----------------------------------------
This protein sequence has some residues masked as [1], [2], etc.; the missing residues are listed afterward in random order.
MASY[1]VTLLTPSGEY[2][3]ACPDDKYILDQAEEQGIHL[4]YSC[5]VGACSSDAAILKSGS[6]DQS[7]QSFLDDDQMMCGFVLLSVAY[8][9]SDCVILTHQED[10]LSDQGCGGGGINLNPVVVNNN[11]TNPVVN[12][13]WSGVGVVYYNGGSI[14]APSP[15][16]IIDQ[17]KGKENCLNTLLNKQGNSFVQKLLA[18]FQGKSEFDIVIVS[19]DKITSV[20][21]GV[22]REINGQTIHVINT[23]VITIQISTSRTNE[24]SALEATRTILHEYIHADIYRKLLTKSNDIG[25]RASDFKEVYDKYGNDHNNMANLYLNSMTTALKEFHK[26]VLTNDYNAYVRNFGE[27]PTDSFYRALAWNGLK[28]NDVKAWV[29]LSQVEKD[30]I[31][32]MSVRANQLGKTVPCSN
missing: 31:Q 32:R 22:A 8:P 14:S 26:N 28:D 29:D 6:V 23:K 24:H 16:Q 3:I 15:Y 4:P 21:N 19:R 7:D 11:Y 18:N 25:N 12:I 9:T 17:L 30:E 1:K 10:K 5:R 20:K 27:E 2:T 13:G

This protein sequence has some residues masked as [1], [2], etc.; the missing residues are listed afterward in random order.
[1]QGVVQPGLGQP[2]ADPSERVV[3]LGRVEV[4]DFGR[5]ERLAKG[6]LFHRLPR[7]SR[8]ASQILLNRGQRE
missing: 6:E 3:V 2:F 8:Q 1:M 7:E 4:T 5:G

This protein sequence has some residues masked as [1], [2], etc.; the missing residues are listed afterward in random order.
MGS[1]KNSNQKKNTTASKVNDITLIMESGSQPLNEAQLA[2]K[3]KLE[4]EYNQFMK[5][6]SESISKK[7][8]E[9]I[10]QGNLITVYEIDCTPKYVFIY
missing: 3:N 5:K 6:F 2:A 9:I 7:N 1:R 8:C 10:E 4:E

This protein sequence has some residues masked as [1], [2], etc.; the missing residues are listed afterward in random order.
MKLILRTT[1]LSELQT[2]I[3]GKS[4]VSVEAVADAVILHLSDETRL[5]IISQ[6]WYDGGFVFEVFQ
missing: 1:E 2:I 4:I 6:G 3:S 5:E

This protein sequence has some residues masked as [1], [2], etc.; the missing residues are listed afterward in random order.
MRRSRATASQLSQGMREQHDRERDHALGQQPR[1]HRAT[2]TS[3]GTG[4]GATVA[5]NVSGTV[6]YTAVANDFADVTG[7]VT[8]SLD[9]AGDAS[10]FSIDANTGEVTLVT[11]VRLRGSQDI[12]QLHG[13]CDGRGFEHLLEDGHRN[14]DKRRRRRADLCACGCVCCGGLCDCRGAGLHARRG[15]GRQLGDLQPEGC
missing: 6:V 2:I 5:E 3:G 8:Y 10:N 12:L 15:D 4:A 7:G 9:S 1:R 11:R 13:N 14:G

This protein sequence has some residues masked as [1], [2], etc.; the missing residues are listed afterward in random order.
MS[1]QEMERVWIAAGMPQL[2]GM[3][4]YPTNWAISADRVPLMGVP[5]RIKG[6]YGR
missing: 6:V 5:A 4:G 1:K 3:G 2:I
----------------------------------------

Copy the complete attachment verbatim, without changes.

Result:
This protein sequence has some residues masked as [1], [2], etc.; the missing residues are listed afterward in random order.
MASY[1]VTLLTPSGEY[2][3]ACPDDKYILDQAEEQGIHL[4]YSC[5]VGACSSDAAILKSGS[6]DQS[7]QSFLDDDQMMCGFVLLSVAY[8][9]SDCVILTHQED[10]LSDQGCGGGGINLNPVVVNNN[11]TNPVVN[12][13]WSGVGVVYYNGGSI[14]APSP[15][16]IIDQ[17]KGKENCLNTLLNKQGNSFVQKLLA[18]FQGKSEFDIVIVS[19]DKITSV[20][21]GV[22]REINGQTIHVINT[23]VITIQISTSRTNE[24]SALEATRTILHEYIHADIYRKLLTKSNDIG[25]RASDFKEVYDKYGNDHNNMANLYLNSMTTALKEFHK[26]VLTNDYNAYVRNFGE[27]PTDSFYRALAWNGLK[28]NDVKAWV[29]LSQVEKD[30]I[31][32]MSVRANQLGKTVPCSN
missing: 31:Q 32:R 22:A 8:P 14:S 26:N 28:D 29:D 6:V 23:K 24:H 16:Q 3:I 15:Y 4:P 21:N 19:R 7:D 11:Y 18:N 25:N 12:I 9:T 17:L 30:E 1:K 10:K 5:R 20:K 27:E 2:T 13:G

This protein sequence has some residues masked as [1], [2], etc.; the missing residues are listed afterward in random order.
[1]QGVVQPGLGQP[2]ADPSERVV[3]LGRVEV[4]DFGR[5]ERLAKG[6]LFHRLPR[7]SR[8]ASQILLNRGQRE
missing: 6:E 3:V 2:F 8:Q 1:M 7:E 4:T 5:G

This protein sequence has some residues masked as [1], [2], etc.; the missing residues are listed afterward in random order.
MGS[1]KNSNQKKNTTASKVNDITLIMESGSQPLNEAQLA[2]K[3]KLE[4]EYNQFMK[5][6]SESISKK[7][8]E[9]I[10]QGNLITVYEIDCTPKYVFIY
missing: 3:N 5:K 6:F 2:A 9:I 7:N 1:R 8:C 10:E 4:E

This protein sequence has some residues masked as [1], [2], etc.; the missing residues are listed afterward in random order.
MKLILRTT[1]LSELQT[2]I[3]GKS[4]VSVEAVADAVILHLSDETRL[5]IISQ[6]WYDGGFVFEVFQ
missing: 1:E 2:I 4:I 6:G 3:S 5:E

This protein sequence has some residues masked as [1], [2], etc.; the missing residues are listed afterward in random order.
MRRSRATASQLSQGMREQHDRERDHALGQQPR[1]HRAT[2]TS[3]GTG[4]GATVA[5]NVSGTV[6]YTAVANDFADVTG[7]VT[8]SLD[9]AGDAS[10]FSIDANTGEVTLVT[11]VRLRGSQDI[12]QLHG[13]CDGRGFEHLLEDGHRN[14]DKRRRRRADLCACGCVCCGGLCDCRGAGLHARRG[15]GRQLGDLQPEGC
missing: 6:V 2:I 5:E 3:G 8:Y 10:N 12:L 15:D 4:A 7:G 9:S 1:R 11:R 13:N 14:G

This protein sequence has some residues masked as [1], [2], etc.; the missing residues are listed afterward in random order.
MS[1]QEMERVWIAAGMPQL[2]GM[3][4]YPTNWAISADRVPLMGVP[5]RIKG[6]YGR
missing: 6:V 5:A 4:G 1:K 3:G 2:I